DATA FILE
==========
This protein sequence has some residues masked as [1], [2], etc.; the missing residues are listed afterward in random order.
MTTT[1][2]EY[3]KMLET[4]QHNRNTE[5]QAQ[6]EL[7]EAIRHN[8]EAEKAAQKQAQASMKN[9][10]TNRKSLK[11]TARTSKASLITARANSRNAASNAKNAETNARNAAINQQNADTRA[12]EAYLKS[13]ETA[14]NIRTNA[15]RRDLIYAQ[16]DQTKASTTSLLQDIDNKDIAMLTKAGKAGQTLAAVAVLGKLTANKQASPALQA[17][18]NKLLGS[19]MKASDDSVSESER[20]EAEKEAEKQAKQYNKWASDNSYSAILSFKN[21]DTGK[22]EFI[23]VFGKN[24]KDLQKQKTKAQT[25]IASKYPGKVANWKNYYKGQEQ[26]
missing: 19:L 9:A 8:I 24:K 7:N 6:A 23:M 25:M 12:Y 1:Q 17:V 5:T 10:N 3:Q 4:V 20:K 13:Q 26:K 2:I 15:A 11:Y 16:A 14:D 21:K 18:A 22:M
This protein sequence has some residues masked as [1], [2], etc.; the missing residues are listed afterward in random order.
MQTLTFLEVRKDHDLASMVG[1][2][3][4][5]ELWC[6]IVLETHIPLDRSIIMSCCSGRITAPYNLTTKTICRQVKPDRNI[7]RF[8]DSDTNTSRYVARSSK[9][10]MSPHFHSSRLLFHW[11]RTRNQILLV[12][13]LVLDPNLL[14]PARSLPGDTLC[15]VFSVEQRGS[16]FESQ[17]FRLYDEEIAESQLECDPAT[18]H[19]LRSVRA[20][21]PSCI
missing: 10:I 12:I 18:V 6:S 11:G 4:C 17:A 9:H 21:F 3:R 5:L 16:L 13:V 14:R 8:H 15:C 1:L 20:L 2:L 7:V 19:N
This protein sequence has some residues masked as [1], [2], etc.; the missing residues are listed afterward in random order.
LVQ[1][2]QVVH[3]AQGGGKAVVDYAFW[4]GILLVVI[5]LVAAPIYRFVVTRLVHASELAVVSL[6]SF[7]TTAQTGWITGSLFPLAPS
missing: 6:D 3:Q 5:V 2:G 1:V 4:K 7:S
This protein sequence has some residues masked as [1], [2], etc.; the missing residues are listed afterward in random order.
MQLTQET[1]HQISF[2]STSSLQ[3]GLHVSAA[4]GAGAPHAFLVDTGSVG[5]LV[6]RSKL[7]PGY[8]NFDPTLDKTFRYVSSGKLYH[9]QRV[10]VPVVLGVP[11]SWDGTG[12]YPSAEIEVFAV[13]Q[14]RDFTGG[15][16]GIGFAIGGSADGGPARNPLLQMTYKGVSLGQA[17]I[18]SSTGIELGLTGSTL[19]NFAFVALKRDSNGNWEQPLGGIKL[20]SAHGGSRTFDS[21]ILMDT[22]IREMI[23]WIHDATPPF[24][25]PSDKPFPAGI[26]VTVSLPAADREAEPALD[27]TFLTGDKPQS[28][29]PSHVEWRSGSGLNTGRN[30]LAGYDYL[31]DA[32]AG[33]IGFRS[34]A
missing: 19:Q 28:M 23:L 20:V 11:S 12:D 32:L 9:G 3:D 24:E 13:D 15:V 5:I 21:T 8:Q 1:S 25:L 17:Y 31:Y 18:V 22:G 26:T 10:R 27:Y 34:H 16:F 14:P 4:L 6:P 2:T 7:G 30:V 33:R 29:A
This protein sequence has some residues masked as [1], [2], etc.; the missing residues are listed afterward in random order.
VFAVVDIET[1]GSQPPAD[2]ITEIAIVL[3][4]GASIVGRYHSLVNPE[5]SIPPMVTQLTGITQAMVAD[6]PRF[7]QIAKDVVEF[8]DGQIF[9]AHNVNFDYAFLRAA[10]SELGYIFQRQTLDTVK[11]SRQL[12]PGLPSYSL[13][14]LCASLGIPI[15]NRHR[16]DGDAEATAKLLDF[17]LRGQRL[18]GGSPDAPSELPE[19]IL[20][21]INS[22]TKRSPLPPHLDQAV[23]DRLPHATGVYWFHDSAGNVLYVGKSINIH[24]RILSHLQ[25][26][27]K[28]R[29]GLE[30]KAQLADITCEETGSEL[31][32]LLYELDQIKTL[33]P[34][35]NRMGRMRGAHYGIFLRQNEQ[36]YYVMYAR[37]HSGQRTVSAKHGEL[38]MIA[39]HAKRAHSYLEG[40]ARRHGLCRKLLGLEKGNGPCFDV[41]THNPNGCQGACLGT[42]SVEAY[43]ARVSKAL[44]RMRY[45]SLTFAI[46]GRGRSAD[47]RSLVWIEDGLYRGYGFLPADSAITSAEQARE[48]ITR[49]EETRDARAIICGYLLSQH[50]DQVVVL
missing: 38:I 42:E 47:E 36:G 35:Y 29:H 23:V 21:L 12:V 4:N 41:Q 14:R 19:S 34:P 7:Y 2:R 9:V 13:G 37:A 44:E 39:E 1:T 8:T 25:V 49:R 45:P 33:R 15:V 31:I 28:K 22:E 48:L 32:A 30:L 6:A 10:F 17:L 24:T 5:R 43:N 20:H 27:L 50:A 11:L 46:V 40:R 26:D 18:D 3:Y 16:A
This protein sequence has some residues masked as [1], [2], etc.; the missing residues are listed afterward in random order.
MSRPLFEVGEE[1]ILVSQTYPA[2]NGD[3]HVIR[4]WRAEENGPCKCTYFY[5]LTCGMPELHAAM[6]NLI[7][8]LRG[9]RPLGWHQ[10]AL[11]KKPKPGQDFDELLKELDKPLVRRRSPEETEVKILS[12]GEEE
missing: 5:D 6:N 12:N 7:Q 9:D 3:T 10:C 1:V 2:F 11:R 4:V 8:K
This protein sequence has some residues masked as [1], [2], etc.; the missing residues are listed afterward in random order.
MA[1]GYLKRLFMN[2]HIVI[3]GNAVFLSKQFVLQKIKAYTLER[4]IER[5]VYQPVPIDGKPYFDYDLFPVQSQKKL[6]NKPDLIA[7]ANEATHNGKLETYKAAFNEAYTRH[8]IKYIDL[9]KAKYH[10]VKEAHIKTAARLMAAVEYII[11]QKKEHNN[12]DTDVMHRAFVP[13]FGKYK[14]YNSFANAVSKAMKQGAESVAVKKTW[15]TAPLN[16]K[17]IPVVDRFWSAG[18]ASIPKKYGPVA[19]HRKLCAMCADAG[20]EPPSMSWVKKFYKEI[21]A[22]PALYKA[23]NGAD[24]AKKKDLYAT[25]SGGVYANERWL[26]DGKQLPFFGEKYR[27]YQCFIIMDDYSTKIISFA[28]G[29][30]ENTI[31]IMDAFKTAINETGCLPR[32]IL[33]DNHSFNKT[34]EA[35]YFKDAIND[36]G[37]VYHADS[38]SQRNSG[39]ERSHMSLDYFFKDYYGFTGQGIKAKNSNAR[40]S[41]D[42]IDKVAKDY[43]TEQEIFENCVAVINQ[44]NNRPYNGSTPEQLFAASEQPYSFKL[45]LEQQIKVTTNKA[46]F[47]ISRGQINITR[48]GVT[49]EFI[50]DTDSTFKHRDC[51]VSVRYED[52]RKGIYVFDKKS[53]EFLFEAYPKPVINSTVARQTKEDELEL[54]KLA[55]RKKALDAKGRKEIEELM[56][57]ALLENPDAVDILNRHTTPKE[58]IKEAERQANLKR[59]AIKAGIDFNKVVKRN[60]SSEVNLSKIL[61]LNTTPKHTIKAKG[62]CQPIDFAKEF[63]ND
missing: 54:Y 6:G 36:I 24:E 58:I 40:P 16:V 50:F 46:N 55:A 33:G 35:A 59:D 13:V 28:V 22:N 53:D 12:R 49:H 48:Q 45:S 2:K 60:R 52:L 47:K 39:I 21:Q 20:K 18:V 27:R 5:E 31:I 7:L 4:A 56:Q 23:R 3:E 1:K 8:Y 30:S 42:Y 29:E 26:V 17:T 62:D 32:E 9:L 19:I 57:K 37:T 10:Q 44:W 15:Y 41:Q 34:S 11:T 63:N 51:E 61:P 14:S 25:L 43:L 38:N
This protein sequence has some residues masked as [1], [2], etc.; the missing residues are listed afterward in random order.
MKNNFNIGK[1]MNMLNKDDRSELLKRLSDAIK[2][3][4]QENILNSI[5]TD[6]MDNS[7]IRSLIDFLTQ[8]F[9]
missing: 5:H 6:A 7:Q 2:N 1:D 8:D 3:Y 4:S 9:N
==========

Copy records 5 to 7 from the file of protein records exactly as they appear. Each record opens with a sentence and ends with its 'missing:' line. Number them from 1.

This protein sequence has some residues masked as [1], [2], etc.; the missing residues are listed afterward in random order.
VFAVVDIET[1]GSQPPAD[2]ITEIAIVL[3][4]GASIVGRYHSLVNPE[5]SIPPMVTQLTGITQAMVAD[6]PRF[7]QIAKDVVEF[8]DGQIF[9]AHNVNFDYAFLRAA[10]SELGYIFQRQTLDTVK[11]SRQL[12]PGLPSYSL[13][14]LCASLGIPI[15]NRHR[16]DGDAEATAKLLDF[17]LRGQRL[18]GGSPDAPSELPE[19]IL[20][21]INS[22]TKRSPLPPHLDQAV[23]DRLPHATGVYWFHDSAGNVLYVGKSINIH[24]RILSHLQ[25][26][27]K[28]R[29]GLE[30]KAQLADITCEETGSEL[31][32]LLYELDQIKTL[33]P[34][35]NRMGRMRGAHYGIFLRQNEQ[36]YYVMYAR[37]HSGQRTVSAKHGEL[38]MIA[39]HAKRAHSYLEG[40]ARRHGLCRKLLGLEKGNGPCFDV[41]THNPNGCQGACLGT[42]SVEAY[43]ARVSKAL[44]RMRY[45]SLTFAI[46]GRGRSAD[47]RSLVWIEDGLYRGYGFLPADSAITSAEQARE[48]ITR[49]EETRDARAIICGYLLSQH[50]DQVVVL
missing: 38:I 42:E 47:E 36:G 35:Y 29:H 23:V 21:L 12:V 4:N 41:Q 14:R 19:S 34:P 7:Y 2:R 9:V 13:G 37:A 44:E 39:E 1:T 8:T 25:V 49:R 45:P 33:R 15:V 31:I 28:K 22:E 48:L 32:A 30:L 6:A 10:F 17:L 24:T 5:R 43:N 20:H 27:L 50:A 11:L 46:V 40:R 26:D 18:D 3:Y 16:A
This protein sequence has some residues masked as [1], [2], etc.; the missing residues are listed afterward in random order.
MSRPLFEVGEE[1]ILVSQTYPA[2]NGD[3]HVIR[4]WRAEENGPCKCTYFY[5]LTCGMPELHAAM[6]NLI[7][8]LRG[9]RPLGWHQ[10]AL[11]KKPKPGQDFDELLKELDKPLVRRRSPEETEVKILS[12]GEEE
missing: 5:D 6:N 12:N 7:Q 9:D 3:T 10:C 1:V 2:F 11:R 4:V 8:K
This protein sequence has some residues masked as [1], [2], etc.; the missing residues are listed afterward in random order.
MA[1]GYLKRLFMN[2]HIVI[3]GNAVFLSKQFVLQKIKAYTLER[4]IER[5]VYQPVPIDGKPYFDYDLFPVQSQKKL[6]NKPDLIA[7]ANEATHNGKLETYKAAFNEAYTRH[8]IKYIDL[9]KAKYH[10]VKEAHIKTAARLMAAVEYII[11]QKKEHNN[12]DTDVMHRAFVP[13]FGKYK[14]YNSFANAVSKAMKQGAESVAVKKTW[15]TAPLN[16]K[17]IPVVDRFWSAG[18]ASIPKKYGPVA[19]HRKLCAMCADAG[20]EPPSMSWVKKFYKEI[21]A[22]PALYKA[23]NGAD[24]AKKKDLYAT[25]SGGVYANERWL[26]DGKQLPFFGEKYR[27]YQCFIIMDDYSTKIISFA[28]G[29][30]ENTI[31]IMDAFKTAINETGCLPR[32]IL[33]DNHSFNKT[34]EA[35]YFKDAIND[36]G[37]VYHADS[38]SQRNSG[39]ERSHMSLDYFFKDYYGFTGQGIKAKNSNAR[40]S[41]D[42]IDKVAKDY[43]TEQEIFENCVAVINQ[44]NNRPYNGSTPEQLFAASEQPYSFKL[45]LEQQIKVTTNKA[46]F[47]ISRGQINITR[48]GVT[49]EFI[50]DTDSTFKHRDC[51]VSVRYED[52]RKGIYVFDKKS[53]EFLFEAYPKPVINSTVARQTKEDELEL[54]KLA[55]RKKALDAKGRKEIEELM[56][57]ALLENPDAVDILNRHTTPKE[58]IKEAERQANLKR[59]AIKAGIDFNKVVKRN[60]SSEVNLSKIL[61]LNTTPKHTIKAKG[62]CQPIDFAKEF[63]ND
missing: 54:Y 6:G 36:I 24:E 58:I 40:P 16:V 50:F 46:N 55:A 33:G 35:A 59:D 13:V 28:V 22:N 53:D 12:R 49:H 48:Q 45:S 2:K 60:R 52:L 47:K 39:I 21:Q 20:K 18:V 27:R 5:E 31:I 7:L 4:A 56:Q 23:R 3:E 1:K 8:Y 30:S 42:Y 29:E 26:V 17:T 62:D 32:E 9:L 19:I 57:K 37:T 10:Q 44:W 15:Y 41:Q 34:S 11:T 63:N 51:E 61:P 14:S 25:L 43:L 38:N